When sharing information about our projects, our goal is to welcome people into our world, not bombard them with pressure, guilt, or emotionally-charged realties. We want to introduce them to the possibility of positive change, and the reasons we want to make it, while being sensitive to where each person is on their own philanthropic journey. Because we support grassroots practices and are ourselves an embodiment of it, our primary means of support comes from involving people we are closest to and asking them to help us by leveraging their networks. In this way, every bit and every person makes a huge difference. And, in this way, we create degrees of support for women and girls all over the world, as a budding coalition for gender equality that is dedicated to active solutions. It is through collective, conscious action like this that change occurs, not through finances and policies alone.
Using this kind of approach to raise funds correlates with how we discover and design gender equality projects with partner organizations in-person. It represents authentic work being done in real time for real community impact. After project work, we switch to responsible adventure mode, with the entire trip operating as our expression of global consciousness; it is our way of combining our passion for women’s empowerment, international development, and ethical travel into a unified (and unifying) experience.
When fundraising (for causes that are unrelated to immediate humanitarian need), we want to present the somewhat radical notion that we are not only (or always) combating some pressing issue with an intense sense of urgency. Especially when it comes to causes we deeply care for, we would rather empower others to join us by contributing to something larger than themselves: a movement of finding solutions for gender inequality. Part of the story is better understanding the harsh realities women and girls face worldwide; yet the other side of that story is our own, and encompasses how we choose to live a life with purpose.
“To generous souls, every task is noble.” – Euripides
Moving Forward, Generously
It can be easy to get caught up in a world of materialism, pessimism, consumerism, and mega-productivity that is ultimately a world removed from real human beings. And, it’s easy to think that because others have more money they should give and we shouldn’t have to; but, that assumes someone else will give in our stead. People are in different financial situations with different capacities to give, and money means different things to everyone. Comparatively-speaking however, regardless of where we land on the sliding scale of what or how much we can give, for many of us, the fact that we were born in this country through some lucky coincidence already places us in a position of opportunity and abundance. If we all have the mindset that someone else will take care of it for us, very little will actually be given or ever get done.
In the scheme of giving, if we all did even a little bit more, we could have such great collective impact. The reality is, people who give generously also do not have any more discretionary time or resources than people who do not give. The difference is, those who see what they have as enough make a conscious decision to give to others, which indicates an outlook of prosperity and social responsibility. When what we have is enough, we liberate ourselves to discover more of what we offer. When we understand the gifts we have and offer them in healthy ways to others, we embrace the opportunity for both social and personal development. What do we choose to value and support in life? How do we take action to do so?
The closer we pay attention to these questions, the richer the avenues of our personal growth and satisfaction. In many ways it is more fully loving ourselves as well as others, through conscious action and deliberate planning. Generosity, as we understand and practice it, is the bridge that brings us closer to our humanity by allowing us to discover and engage with a wider scope of meaningful living.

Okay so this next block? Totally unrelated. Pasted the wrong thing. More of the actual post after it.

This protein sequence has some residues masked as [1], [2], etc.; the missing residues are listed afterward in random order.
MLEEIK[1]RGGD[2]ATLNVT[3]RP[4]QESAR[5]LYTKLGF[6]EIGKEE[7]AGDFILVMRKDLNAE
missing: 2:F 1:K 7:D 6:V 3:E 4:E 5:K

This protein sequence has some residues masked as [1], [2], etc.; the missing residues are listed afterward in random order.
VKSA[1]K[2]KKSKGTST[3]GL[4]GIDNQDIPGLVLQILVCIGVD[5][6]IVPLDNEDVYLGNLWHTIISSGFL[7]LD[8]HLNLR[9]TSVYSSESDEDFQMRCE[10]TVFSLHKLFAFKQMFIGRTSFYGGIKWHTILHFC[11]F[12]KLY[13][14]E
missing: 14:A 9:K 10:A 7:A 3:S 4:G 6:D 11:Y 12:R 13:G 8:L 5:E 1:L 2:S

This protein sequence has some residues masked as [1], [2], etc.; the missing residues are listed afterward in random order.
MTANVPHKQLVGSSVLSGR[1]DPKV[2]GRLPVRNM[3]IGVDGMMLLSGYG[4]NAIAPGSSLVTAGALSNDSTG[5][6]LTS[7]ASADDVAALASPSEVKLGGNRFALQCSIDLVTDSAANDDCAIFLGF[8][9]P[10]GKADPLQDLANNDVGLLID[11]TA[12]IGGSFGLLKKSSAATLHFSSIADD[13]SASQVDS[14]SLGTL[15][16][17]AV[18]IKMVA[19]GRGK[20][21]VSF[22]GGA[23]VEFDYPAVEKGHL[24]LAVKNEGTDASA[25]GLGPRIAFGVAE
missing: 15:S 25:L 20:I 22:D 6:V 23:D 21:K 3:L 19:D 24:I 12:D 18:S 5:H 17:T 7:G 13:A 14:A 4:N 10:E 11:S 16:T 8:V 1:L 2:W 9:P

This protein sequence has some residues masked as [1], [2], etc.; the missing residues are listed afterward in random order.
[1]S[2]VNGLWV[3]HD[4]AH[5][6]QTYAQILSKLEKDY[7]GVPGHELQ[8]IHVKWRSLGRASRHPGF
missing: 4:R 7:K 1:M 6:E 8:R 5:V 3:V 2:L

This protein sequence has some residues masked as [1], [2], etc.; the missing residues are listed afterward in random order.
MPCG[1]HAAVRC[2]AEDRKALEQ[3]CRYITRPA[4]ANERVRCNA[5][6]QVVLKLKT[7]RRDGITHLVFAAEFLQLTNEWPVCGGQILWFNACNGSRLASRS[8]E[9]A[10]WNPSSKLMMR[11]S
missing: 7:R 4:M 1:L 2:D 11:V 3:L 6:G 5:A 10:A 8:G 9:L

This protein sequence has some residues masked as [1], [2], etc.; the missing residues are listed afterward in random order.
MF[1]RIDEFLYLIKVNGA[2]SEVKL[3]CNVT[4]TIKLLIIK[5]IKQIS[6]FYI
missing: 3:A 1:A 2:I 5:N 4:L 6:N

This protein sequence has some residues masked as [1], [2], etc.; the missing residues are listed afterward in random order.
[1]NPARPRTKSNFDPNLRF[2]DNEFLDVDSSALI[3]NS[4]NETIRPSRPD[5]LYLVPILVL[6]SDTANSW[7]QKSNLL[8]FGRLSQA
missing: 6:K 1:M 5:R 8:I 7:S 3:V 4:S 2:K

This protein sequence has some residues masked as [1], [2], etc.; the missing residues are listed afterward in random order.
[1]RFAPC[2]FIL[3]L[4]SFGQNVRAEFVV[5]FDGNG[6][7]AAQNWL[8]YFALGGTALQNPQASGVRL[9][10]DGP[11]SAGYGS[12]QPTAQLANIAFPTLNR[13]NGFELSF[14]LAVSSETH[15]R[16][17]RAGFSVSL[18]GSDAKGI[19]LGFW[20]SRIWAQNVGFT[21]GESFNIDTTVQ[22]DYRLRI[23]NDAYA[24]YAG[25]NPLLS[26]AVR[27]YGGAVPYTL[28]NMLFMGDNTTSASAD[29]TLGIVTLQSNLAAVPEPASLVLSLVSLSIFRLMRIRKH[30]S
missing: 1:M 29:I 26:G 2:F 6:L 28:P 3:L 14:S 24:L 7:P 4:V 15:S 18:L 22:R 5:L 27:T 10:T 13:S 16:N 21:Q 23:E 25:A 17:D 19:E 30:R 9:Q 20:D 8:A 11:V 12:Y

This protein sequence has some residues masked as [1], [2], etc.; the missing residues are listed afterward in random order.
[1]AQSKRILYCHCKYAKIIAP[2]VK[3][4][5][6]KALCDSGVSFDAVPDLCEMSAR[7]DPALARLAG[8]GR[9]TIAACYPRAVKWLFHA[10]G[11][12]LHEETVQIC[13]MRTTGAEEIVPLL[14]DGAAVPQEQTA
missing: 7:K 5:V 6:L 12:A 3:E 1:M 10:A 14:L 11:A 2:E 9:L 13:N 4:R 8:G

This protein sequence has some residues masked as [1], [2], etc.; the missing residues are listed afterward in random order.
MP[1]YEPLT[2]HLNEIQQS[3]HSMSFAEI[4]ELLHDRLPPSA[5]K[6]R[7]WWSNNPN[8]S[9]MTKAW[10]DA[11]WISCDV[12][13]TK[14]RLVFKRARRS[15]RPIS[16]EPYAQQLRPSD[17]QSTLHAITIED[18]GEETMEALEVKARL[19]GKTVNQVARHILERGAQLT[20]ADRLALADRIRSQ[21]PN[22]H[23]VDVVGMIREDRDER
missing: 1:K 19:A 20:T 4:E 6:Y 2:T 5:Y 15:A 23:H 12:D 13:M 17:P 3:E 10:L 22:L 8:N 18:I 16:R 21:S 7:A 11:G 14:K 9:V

What we want to encourage here is for us all to embrace the essence of generosity within ourselves in a way that will propel us forward as individuals and as a global society. As so many of our world leaders have reminded us, kindness, practiced in small, yet collectively powerful ways, will keep our world moving towards equity and health. Positive change, as we have seen, comes from this balance of individual and collective action – and that’s exactly how we approach our fundraising. It’s more than a monetary transaction; it’s a kind of social impact movement.
Benefits of Generosity
- Reinforces positive emotions and reduces negative emotions.
- Triggers chemical reward systems in the brain and body to reduce pain and stress and create pleasurable feelings.
- Increases personal agency and self-efficacy; by taking stock of what you have, you are getting organized and setting priorities, and then deciding how to allocate your resources with intention.
- Creates positive social roles and a meaningful self-identity to live out.
- Reduces maladaptive self-absorption by helping people get outside themselves and move beyond their own problems and concerns.
- Requires and reinforces the perception that we live in a world of abundance and blessing versus a world of scarcity, the latter mindset which produces anxiety, worry, and stress. Research has shown people who have a scarcity worldview experience chronic disappointment, anxiety, resentment, envy, and restlessness, the reality of which embodies a different kind of impoverishment (i.e. these individuals do not live in actual poverty) – one of imagined scarcity, vulnerability, dissatisfaction in the midst of real abundance.
- Expands the number and density of social network relational ties and provides relationships that would have otherwise not existed (90% of people who have volunteered said it is a good way to socialize and as a result of doing so have made more friends).
- Combats boredom and promotes increased learning about the world through exposure to and stimulation from sides of life that would have otherwise remained unknown. Add travel to this (new place, new culture, etc), and it can especially enhance your depth, complexity, and resourcefulness as a person.
- Increases physical activity and creates a more active lifestyle as you are engaging your body and work alongside other, like-minded people.
American Generosity: Who Gives and Why. Snell Herzog, Patricia and Heather E. Price. (2016).
The Paradox of Generosity: Giving We Receive, Grasping We Lose. Christian Smith and Hilary Davidson. (2014).
The Science of Generosity (web). University of Notre Dame. generosityresearch.nd.edu. (2018).